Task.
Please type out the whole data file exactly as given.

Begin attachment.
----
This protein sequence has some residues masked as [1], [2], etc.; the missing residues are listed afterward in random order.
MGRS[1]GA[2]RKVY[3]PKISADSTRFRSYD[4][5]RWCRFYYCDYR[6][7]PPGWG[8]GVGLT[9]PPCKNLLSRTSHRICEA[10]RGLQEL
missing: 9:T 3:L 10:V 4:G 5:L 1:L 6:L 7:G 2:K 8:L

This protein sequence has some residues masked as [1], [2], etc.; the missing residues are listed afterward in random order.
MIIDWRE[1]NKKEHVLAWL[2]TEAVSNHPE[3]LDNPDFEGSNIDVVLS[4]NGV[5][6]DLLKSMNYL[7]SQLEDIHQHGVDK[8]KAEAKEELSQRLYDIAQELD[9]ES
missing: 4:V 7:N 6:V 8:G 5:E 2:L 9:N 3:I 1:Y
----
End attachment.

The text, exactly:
This protein sequence has some residues masked as [1], [2], etc.; the missing residues are listed afterward in random order.
MGRS[1]GA[2]RKVY[3]PKISADSTRFRSYD[4][5]RWCRFYYCDYR[6][7]PPGWG[8]GVGLT[9]PPCKNLLSRTSHRICEA[10]RGLQEL
missing: 9:T 3:L 10:V 4:G 5:L 1:L 6:L 7:G 2:K 8:L

This protein sequence has some residues masked as [1], [2], etc.; the missing residues are listed afterward in random order.
MIIDWRE[1]NKKEHVLAWL[2]TEAVSNHPE[3]LDNPDFEGSNIDVVLS[4]NGV[5][6]DLLKSMNYL[7]SQLEDIHQHGVDK[8]KAEAKEELSQRLYDIAQELD[9]ES
missing: 4:V 7:N 6:V 8:G 5:E 2:L 9:N 3:I 1:Y